Factors Associated with UKDI Score amongst Medical Student in Indonesia

Jacob Manuputty, Irawan Yusuf, Suryani As’ad, Mochammad Hatta

American Journal of Educational Research

Factors Associated with UKDI Score amongst Medical Student in Indonesia

Jacob Manuputty1,, Irawan Yusuf2, Suryani As’ad3, Mochammad Hatta4

1Faculty of Medicine, Pattimura University, Ambon, Indonesia

2Department of Physiology, Faculty of Medicine Hasanuddin University, Makassar Indonesia

3Department of Nutrition, Faculty of Medicine Hasanuddin University, Makassar Indonesia

4Department of Microbiology, Faculty of Medicine, Hasanuddin University, Makassar, Indonesia

Abstract

Objective: The purpose of this study was to identify factors associated with UKDI score amongst medical students in Indonesia. This study also sought to determine which factor that has the strongest association with UKDI score. Method: This is an explanatory research method with retrospective approach, conducted based on past medical students’ record. Samples were medical student who commenced study on year 2006 / 2007 / 2008 when KBK was implemented and they must have had passed one-time UKDI. Data collection was done on medical schools who agreed to provide the record of their medical students. Association between variables was analyzed using Chi-square test and Multiple Logistic Regression analysis. Result: Factors significantly associated with UKDI score were pre-clinical year GPA score category 3.51 – 4.00 (OR = 3.46, CI = 2.06 – 5.81; P < 0.001) and category 3.01 - 3.50 (OR = 4.14, CI = 2.63 – 6.53; P < 0.001), clinical year GPA score category 3.76 - 4.00 (OR = 6.46, CI = 2.91 – 14.34; P < 0.001), and category 3.51 – 3.75 (OR = 4.68, CI = 2.84 – 7.73; P < 0.001). We found no evidence of significant association between gender and UKDI score, and neither between accreditation ranking and UKDI score. Conclusion: Factors significantly associated with UKDI score were GPA. Factor that has the strongest association with UKDI score was clinical year GPA. Medical knowledge obtained when studying cases during clinical year in medical school can be strengthened by the guidance of mentor and clinical supervisors in order to achieve better UKDI results.

Cite this article:

  • Jacob Manuputty, Irawan Yusuf, Suryani As’ad, Mochammad Hatta. Factors Associated with UKDI Score amongst Medical Student in Indonesia. American Journal of Educational Research. Vol. 4, No. 19, 2016, pp 1307-1310. http://pubs.sciepub.com/education/4/19/5
  • Manuputty, Jacob, et al. "Factors Associated with UKDI Score amongst Medical Student in Indonesia." American Journal of Educational Research 4.19 (2016): 1307-1310.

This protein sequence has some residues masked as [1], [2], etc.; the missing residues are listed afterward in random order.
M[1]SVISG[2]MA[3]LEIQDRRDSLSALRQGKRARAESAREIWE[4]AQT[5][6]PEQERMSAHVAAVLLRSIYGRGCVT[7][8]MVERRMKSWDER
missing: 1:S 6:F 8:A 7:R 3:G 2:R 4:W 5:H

• Manuputty, J. , Yusuf, I. , As’ad, S. , & Hatta, M. (2016). Factors Associated with UKDI Score amongst Medical Student in Indonesia. American Journal of Educational Research, 4(19), 1307-1310.
  • Manuputty, Jacob, Irawan Yusuf, Suryani As’ad, and Mochammad Hatta. "Factors Associated with UKDI Score amongst Medical Student in Indonesia." American Journal of Educational Research 4, no. 19 (2016): 1307-1310.

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1. Background

Indonesian Medical Doctor Competency Examination (UKDI) is an examination that medical students in Indonesia must succeed. UKDI in Indonesia consists of two tests i.e. Computer Based Test (CBT) with emphasis on knowledge test and Observed Structured Clinical Examination(OSCE) on skill test [7]. Both tests cover the assessment of attitude, knowledge, and skill. However, the proportion of attitude assessment is not as much compared to others. Passing this national competency test is a requirement for medical graduates in Indonesia to be a doctor [6].

In reality, medical students may fail the examination and have to do it several times. Each student must pass through the limit of UKDI. However, the limit can be changing from time to time depending on the current educational policy. Students should be able to encourage themselves to achieve beyond the current limit to pass in UKDI. Therefore, a study is necessary to assess factors associated with students' ability in achieving higher score of UKDI.

Based on the recent study by authors, UKDI score was correlated with pre-clinical and clinical year GPA score, and the correlation was significant and consistent through four medical schools being assessed [10]. The study however has been limited in the analysis. It did not anticipate the possibility of confounding factors such as gender and accreditation ranking of the medical schools. This present study analyzed further to identify factors associated with UKDI score amongst medical students in Indonesia. Furthermore, this study sought to determine factor strongly associated with UKDI. It gave emphasis to CBT-UKDI only because when the data collection was conducted on April 2013 to November 2014, OSCE was not included in the decision of study completion.

2. Method

This is an explanatory research method with retrospective approach on cross-sectional design. Medical schools and students were selected through purposive sampling. Sampling of Medical Schools was based on the representation of accreditation ranking and ownership status (Public / Private). Student sampling was based on criteria: 1). Medical student who commenced study on year 2006 / 2007 / 2008 when Competency-Based Curriculum (KBK) was implemented, 2) Passed one-time UKDI, 3) Had completed student administration, and 4). The medical school had given permission for using the student data.

Data collected for this study included variables such as gender, pre-clinical and clinical year GPA score, and medical school accreditation rankings. In addition, UKDI scores were collected from the medical schools. If UKDI scores could not be retrieved from the school, then the data would be collected from UKDI committee. As originally numerical variables, GPA and UKDI score were grouped into several categories. Hence, all variables of this study were categorical. Categories of each variable in this study can be viewed on Table 1.

2.1. Statistical Analysis

Data were analyzed in two stages: univariate and multivariate analysis. We used Chi-Square test for univariate analysis, with 95% Confidence Interval (CI). Any variable having a significant univariate test at p-value cut-off point of 0.25 is selected as a candidate for the multivariate analysis [8]. We used Multiple Logistic Regression in the multivariate analysis to analyze all variable simultaneously and to assess the strength of association between each independent variable and dependent variable. Data management and analysis used SPSS version 22 [5].

2.2. Ethics Approval

Hasanuddin University Health Research Ethics Committees approved this study. Confidentiality was maintained by de-identifying data prior to analysis.

3. Result